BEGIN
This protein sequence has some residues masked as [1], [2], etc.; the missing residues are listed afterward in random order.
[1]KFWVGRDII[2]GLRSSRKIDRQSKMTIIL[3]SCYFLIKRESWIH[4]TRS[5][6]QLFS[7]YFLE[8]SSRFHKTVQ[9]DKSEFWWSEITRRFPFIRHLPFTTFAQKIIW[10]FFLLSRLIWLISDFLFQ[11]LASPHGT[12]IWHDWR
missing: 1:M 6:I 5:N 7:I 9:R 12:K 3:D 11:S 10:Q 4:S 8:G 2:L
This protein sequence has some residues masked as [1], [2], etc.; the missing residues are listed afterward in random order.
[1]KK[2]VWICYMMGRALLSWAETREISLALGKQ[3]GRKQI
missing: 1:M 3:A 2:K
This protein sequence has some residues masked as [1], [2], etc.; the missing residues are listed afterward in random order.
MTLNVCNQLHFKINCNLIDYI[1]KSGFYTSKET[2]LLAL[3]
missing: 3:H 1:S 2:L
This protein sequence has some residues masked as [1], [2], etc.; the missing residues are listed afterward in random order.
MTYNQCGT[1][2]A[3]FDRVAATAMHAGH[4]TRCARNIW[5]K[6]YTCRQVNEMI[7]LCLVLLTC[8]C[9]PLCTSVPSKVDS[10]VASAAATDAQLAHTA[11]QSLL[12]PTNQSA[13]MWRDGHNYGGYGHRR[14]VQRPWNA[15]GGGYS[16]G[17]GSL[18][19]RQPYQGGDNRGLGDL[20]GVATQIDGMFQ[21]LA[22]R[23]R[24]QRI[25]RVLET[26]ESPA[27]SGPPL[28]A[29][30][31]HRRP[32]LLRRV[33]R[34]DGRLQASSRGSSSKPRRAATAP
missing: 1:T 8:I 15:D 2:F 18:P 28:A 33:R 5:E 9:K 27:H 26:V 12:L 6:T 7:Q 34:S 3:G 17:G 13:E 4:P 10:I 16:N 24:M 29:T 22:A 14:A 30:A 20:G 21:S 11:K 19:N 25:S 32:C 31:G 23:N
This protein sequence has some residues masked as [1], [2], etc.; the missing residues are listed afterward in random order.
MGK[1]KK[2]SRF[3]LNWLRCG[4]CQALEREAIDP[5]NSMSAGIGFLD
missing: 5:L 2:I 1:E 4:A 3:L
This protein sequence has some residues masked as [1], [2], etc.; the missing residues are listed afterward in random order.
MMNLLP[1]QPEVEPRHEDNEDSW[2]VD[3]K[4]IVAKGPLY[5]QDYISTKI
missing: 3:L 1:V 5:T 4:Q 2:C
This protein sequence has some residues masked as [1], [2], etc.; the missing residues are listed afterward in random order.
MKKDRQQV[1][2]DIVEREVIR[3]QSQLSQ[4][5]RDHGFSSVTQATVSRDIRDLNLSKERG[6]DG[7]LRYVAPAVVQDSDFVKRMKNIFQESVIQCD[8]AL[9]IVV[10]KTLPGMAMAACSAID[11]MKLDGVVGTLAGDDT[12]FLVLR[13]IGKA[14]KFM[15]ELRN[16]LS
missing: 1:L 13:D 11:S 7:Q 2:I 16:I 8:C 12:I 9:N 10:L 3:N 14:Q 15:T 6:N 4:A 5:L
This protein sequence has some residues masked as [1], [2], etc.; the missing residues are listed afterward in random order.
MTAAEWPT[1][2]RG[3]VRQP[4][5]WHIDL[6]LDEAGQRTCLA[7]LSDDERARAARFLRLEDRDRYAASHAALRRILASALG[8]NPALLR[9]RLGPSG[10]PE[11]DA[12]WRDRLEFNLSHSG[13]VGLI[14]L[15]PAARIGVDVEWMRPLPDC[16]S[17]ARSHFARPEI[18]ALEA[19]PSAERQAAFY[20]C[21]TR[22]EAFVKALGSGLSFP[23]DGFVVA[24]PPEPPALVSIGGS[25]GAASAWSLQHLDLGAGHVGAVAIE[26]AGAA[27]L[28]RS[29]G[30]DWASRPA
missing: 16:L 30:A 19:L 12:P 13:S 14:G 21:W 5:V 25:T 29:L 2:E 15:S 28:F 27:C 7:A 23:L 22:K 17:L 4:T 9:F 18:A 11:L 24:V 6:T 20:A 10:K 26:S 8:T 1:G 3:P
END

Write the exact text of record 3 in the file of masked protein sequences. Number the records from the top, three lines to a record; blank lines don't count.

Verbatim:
This protein sequence has some residues masked as [1], [2], etc.; the missing residues are listed afterward in random order.
MTLNVCNQLHFKINCNLIDYI[1]KSGFYTSKET[2]LLAL[3]
missing: 3:H 1:S 2:L